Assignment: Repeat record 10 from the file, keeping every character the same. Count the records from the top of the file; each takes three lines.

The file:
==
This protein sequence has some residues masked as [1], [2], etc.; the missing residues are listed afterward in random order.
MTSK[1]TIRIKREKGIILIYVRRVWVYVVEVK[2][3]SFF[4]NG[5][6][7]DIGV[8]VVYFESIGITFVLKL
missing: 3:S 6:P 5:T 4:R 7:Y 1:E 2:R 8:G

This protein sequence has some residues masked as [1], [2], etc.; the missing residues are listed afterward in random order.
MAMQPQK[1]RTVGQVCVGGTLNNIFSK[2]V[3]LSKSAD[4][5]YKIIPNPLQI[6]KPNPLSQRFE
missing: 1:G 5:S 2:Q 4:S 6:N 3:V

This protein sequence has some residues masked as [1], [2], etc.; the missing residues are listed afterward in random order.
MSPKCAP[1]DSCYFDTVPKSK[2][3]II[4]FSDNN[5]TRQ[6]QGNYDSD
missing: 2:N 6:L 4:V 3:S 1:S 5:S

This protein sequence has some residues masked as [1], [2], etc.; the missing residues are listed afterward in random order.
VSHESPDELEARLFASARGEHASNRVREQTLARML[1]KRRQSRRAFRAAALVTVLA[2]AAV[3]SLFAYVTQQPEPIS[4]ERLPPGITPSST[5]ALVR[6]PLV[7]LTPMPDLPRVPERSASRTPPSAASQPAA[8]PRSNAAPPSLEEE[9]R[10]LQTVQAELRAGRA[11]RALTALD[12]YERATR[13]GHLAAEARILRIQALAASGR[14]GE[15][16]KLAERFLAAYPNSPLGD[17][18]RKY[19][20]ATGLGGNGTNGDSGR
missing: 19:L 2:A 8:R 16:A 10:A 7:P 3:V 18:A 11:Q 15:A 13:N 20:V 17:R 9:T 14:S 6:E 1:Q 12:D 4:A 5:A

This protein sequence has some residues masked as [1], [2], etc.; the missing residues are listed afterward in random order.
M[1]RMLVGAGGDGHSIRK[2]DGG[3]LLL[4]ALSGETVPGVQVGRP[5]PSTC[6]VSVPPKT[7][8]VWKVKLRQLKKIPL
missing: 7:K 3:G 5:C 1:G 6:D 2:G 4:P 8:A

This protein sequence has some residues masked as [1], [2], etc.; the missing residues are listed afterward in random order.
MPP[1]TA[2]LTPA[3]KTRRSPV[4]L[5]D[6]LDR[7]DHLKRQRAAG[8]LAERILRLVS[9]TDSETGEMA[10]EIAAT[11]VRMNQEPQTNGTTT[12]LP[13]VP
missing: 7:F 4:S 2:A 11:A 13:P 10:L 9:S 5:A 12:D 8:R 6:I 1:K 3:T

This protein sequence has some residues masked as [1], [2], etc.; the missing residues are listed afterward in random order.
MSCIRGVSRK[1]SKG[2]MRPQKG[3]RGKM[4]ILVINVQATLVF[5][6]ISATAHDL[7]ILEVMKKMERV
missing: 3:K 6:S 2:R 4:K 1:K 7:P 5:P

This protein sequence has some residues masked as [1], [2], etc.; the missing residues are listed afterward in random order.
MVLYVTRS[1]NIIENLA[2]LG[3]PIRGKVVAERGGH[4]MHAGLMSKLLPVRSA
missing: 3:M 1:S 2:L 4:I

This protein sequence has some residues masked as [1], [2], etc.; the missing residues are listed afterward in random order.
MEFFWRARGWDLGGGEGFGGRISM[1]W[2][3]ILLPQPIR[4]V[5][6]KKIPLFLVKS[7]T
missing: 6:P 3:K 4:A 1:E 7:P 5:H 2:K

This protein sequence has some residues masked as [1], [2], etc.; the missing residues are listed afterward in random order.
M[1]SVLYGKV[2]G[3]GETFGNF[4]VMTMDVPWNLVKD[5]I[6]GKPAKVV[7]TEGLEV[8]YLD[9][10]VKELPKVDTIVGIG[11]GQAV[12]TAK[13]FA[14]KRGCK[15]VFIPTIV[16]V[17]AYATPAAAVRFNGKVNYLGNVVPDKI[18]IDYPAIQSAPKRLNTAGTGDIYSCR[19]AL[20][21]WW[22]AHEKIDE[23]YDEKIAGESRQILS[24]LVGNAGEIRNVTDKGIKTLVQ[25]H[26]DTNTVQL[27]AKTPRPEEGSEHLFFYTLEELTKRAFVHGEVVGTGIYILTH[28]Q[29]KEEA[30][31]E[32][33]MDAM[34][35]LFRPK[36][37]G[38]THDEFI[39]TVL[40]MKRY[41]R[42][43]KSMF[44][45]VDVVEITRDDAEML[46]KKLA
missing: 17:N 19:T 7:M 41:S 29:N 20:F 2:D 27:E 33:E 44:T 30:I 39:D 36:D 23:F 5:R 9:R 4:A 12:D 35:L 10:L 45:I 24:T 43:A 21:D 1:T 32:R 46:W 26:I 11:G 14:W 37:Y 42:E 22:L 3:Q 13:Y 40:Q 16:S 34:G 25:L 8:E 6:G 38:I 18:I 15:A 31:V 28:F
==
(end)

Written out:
This protein sequence has some residues masked as [1], [2], etc.; the missing residues are listed afterward in random order.
M[1]SVLYGKV[2]G[3]GETFGNF[4]VMTMDVPWNLVKD[5]I[6]GKPAKVV[7]TEGLEV[8]YLD[9][10]VKELPKVDTIVGIG[11]GQAV[12]TAK[13]FA[14]KRGCK[15]VFIPTIV[16]V[17]AYATPAAAVRFNGKVNYLGNVVPDKI[18]IDYPAIQSAPKRLNTAGTGDIYSCR[19]AL[20][21]WW[22]AHEKIDE[23]YDEKIAGESRQILS[24]LVGNAGEIRNVTDKGIKTLVQ[25]H[26]DTNTVQL[27]AKTPRPEEGSEHLFFYTLEELTKRAFVHGEVVGTGIYILTH[28]Q[29]KEEA[30][31]E[32][33]MDAM[34][35]LFRPK[36][37]G[38]THDEFI[39]TVL[40]MKRY[41]R[42][43]KSMF[44][45]VDVVEITRDDAEML[46]KKLA
missing: 17:N 19:T 7:M 41:S 29:N 20:F 2:D 27:E 33:E 44:T 30:I 39:D 36:D 23:F 5:R 9:R 4:A 12:D 35:L 10:L 45:I 24:T 43:A 21:D 1:T 32:R 46:W 26:I 11:G 14:W 37:Y 42:E 22:L 3:Q 13:Y 40:Q 16:S 34:G 25:L 8:E 6:G 38:I 18:I 15:A 31:V 28:F